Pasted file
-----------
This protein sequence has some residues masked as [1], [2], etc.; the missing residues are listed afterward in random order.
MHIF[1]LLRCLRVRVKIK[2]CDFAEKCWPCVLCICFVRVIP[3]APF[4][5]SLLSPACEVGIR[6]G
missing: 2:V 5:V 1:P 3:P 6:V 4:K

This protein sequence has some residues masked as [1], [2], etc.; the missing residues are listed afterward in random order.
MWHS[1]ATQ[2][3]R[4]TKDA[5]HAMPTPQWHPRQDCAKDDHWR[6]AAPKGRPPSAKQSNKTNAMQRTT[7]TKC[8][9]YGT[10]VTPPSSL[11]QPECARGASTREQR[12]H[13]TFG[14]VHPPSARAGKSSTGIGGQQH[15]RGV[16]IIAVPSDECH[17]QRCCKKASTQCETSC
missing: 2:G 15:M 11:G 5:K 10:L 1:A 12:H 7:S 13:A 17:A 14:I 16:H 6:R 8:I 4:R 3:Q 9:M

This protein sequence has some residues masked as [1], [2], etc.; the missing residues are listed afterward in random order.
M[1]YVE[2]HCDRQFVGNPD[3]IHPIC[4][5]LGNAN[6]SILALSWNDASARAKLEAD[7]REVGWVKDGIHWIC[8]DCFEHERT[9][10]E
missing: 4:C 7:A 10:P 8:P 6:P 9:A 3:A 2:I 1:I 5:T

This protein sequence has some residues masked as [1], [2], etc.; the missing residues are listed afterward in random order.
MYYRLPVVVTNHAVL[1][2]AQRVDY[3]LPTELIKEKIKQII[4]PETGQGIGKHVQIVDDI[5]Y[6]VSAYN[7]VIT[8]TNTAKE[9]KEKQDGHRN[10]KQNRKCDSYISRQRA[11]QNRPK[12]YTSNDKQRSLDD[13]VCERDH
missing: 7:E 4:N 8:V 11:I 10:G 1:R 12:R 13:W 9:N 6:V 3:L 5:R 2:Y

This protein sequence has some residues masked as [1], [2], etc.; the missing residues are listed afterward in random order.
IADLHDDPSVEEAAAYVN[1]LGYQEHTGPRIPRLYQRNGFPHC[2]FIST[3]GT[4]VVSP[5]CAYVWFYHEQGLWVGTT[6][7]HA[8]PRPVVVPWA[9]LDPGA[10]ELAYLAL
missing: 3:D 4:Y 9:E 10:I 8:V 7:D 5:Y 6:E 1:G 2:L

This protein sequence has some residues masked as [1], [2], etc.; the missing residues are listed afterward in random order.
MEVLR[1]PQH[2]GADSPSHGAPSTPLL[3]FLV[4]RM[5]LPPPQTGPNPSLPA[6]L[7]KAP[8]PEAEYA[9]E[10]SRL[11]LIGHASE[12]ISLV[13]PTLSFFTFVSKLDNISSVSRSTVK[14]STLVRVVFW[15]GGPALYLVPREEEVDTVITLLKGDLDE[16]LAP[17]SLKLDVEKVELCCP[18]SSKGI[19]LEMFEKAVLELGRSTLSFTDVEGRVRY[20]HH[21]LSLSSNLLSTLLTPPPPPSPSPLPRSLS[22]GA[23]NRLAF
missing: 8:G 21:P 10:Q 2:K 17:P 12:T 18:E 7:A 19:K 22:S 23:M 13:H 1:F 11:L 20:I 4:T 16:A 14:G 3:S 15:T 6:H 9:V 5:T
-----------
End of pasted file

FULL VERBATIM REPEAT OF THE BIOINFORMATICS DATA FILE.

This protein sequence has some residues masked as [1], [2], etc.; the missing residues are listed afterward in random order.
MHIF[1]LLRCLRVRVKIK[2]CDFAEKCWPCVLCICFVRVIP[3]APF[4][5]SLLSPACEVGIR[6]G
missing: 2:V 5:V 1:P 3:P 6:V 4:K

This protein sequence has some residues masked as [1], [2], etc.; the missing residues are listed afterward in random order.
MWHS[1]ATQ[2][3]R[4]TKDA[5]HAMPTPQWHPRQDCAKDDHWR[6]AAPKGRPPSAKQSNKTNAMQRTT[7]TKC[8][9]YGT[10]VTPPSSL[11]QPECARGASTREQR[12]H[13]TFG[14]VHPPSARAGKSSTGIGGQQH[15]RGV[16]IIAVPSDECH[17]QRCCKKASTQCETSC
missing: 2:G 15:M 11:G 5:K 10:L 1:A 12:H 7:S 13:A 17:A 14:I 16:H 6:R 8:I 4:R 3:Q 9:M

This protein sequence has some residues masked as [1], [2], etc.; the missing residues are listed afterward in random order.
M[1]YVE[2]HCDRQFVGNPD[3]IHPIC[4][5]LGNAN[6]SILALSWNDASARAKLEAD[7]REVGWVKDGIHWIC[8]DCFEHERT[9][10]E
missing: 4:C 7:A 10:P 8:P 6:P 9:A 3:A 2:I 1:I 5:T

This protein sequence has some residues masked as [1], [2], etc.; the missing residues are listed afterward in random order.
MYYRLPVVVTNHAVL[1][2]AQRVDY[3]LPTELIKEKIKQII[4]PETGQGIGKHVQIVDDI[5]Y[6]VSAYN[7]VIT[8]TNTAKE[9]KEKQDGHRN[10]KQNRKCDSYISRQRA[11]QNRPK[12]YTSNDKQRSLDD[13]VCERDH
missing: 7:E 4:N 8:V 11:I 10:G 1:R 12:R 13:W 9:N 6:V 3:L 5:R 2:Y

This protein sequence has some residues masked as [1], [2], etc.; the missing residues are listed afterward in random order.
IADLHDDPSVEEAAAYVN[1]LGYQEHTGPRIPRLYQRNGFPHC[2]FIST[3]GT[4]VVSP[5]CAYVWFYHEQGLWVGTT[6][7]HA[8]PRPVVVPWA[9]LDPGA[10]ELAYLAL
missing: 3:D 4:Y 9:E 10:I 8:V 7:D 5:Y 6:E 1:G 2:L

This protein sequence has some residues masked as [1], [2], etc.; the missing residues are listed afterward in random order.
MEVLR[1]PQH[2]GADSPSHGAPSTPLL[3]FLV[4]RM[5]LPPPQTGPNPSLPA[6]L[7]KAP[8]PEAEYA[9]E[10]SRL[11]LIGHASE[12]ISLV[13]PTLSFFTFVSKLDNISSVSRSTVK[14]STLVRVVFW[15]GGPALYLVPREEEVDTVITLLKGDLDE[16]LAP[17]SLKLDVEKVELCCP[18]SSKGI[19]LEMFEKAVLELGRSTLSFTDVEGRVRY[20]HH[21]LSLSSNLLSTLLTPPPPPSPSPLPRSLS[22]GA[23]NRLAF
missing: 8:G 21:P 10:Q 2:K 17:P 12:T 18:E 7:A 19:K 22:S 23:M 13:H 1:F 11:L 20:I 4:T 16:A 14:G 3:S 15:T 6:H 9:V 5:T